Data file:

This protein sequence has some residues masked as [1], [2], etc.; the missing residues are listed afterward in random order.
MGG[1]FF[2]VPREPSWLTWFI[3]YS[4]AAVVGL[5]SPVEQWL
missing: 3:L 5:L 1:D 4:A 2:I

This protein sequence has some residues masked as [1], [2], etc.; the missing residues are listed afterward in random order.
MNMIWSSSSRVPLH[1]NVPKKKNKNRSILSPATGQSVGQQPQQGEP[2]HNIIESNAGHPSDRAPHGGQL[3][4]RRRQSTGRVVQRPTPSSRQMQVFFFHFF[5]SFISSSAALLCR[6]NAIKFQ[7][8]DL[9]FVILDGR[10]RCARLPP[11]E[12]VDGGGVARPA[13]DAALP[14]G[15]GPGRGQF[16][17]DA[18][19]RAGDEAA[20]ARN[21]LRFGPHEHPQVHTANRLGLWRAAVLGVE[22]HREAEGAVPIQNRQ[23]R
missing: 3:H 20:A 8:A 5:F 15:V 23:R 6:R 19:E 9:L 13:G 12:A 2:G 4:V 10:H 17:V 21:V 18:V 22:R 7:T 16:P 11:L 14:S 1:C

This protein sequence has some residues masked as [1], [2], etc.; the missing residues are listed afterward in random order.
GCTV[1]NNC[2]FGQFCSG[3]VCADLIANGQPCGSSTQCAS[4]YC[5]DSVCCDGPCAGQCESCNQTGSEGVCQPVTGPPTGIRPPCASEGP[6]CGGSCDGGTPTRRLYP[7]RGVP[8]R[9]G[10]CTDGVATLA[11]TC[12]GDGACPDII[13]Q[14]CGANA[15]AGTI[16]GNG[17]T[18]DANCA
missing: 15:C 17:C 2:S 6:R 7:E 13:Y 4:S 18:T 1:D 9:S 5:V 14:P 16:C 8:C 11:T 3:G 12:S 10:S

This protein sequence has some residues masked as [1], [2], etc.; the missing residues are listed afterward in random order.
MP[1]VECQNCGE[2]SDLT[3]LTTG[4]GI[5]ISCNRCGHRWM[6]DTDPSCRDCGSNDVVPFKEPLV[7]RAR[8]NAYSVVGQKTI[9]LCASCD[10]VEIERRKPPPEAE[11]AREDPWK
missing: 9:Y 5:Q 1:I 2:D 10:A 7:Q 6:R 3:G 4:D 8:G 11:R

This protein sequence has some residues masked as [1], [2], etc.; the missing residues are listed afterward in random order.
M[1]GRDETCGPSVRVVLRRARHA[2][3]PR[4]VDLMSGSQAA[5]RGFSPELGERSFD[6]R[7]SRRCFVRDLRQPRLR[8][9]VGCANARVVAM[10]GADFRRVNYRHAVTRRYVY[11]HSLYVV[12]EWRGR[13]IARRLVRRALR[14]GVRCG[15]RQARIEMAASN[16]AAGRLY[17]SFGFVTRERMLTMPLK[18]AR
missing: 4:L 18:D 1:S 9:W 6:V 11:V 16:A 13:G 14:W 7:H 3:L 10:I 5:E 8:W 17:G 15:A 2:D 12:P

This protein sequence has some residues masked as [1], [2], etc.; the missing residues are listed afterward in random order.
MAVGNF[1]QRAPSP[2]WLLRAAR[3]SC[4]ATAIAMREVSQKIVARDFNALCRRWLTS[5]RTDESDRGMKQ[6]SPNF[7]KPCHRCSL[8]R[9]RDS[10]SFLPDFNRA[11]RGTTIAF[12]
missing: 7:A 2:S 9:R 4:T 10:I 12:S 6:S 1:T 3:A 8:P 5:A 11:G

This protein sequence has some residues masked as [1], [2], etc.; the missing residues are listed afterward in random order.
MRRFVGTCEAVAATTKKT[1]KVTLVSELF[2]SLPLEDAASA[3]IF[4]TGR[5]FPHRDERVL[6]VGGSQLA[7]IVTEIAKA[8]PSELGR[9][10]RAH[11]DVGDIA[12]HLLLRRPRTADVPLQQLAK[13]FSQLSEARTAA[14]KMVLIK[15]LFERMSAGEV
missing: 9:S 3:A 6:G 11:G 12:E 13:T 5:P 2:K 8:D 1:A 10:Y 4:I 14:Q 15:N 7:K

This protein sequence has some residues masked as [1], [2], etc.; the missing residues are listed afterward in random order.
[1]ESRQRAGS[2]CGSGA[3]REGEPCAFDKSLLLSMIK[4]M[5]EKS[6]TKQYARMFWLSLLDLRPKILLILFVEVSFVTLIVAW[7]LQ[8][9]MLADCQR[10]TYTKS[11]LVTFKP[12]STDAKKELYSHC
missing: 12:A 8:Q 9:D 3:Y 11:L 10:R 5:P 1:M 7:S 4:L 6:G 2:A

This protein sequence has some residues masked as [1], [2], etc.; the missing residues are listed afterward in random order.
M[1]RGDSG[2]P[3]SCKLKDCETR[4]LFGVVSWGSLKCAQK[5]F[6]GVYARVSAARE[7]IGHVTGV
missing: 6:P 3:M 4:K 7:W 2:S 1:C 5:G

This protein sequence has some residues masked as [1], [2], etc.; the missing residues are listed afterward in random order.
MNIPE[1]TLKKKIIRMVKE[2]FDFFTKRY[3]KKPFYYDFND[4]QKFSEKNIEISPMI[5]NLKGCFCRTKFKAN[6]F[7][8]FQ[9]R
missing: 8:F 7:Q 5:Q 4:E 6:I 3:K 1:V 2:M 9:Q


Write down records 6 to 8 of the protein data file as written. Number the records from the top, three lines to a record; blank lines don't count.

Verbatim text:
This protein sequence has some residues masked as [1], [2], etc.; the missing residues are listed afterward in random order.
MAVGNF[1]QRAPSP[2]WLLRAAR[3]SC[4]ATAIAMREVSQKIVARDFNALCRRWLTS[5]RTDESDRGMKQ[6]SPNF[7]KPCHRCSL[8]R[9]RDS[10]SFLPDFNRA[11]RGTTIAF[12]
missing: 7:A 2:S 9:R 4:T 10:I 12:S 6:S 1:T 3:A 8:P 5:A 11:G

This protein sequence has some residues masked as [1], [2], etc.; the missing residues are listed afterward in random order.
MRRFVGTCEAVAATTKKT[1]KVTLVSELF[2]SLPLEDAASA[3]IF[4]TGR[5]FPHRDERVL[6]VGGSQLA[7]IVTEIAKA[8]PSELGR[9][10]RAH[11]DVGDIA[12]HLLLRRPRTADVPLQQLAK[13]FSQLSEARTAA[14]KMVLIK[15]LFERMSAGEV
missing: 9:S 3:A 6:G 11:G 12:E 13:T 5:P 2:K 8:D 1:A 10:Y 4:I 14:Q 15:N 7:K

This protein sequence has some residues masked as [1], [2], etc.; the missing residues are listed afterward in random order.
[1]ESRQRAGS[2]CGSGA[3]REGEPCAFDKSLLLSMIK[4]M[5]EKS[6]TKQYARMFWLSLLDLRPKILLILFVEVSFVTLIVAW[7]LQ[8][9]MLADCQR[10]TYTKS[11]LVTFKP[12]STDAKKELYSHC
missing: 12:A 8:Q 9:D 3:Y 11:L 10:R 5:P 1:M 7:S 4:L 6:G 2:A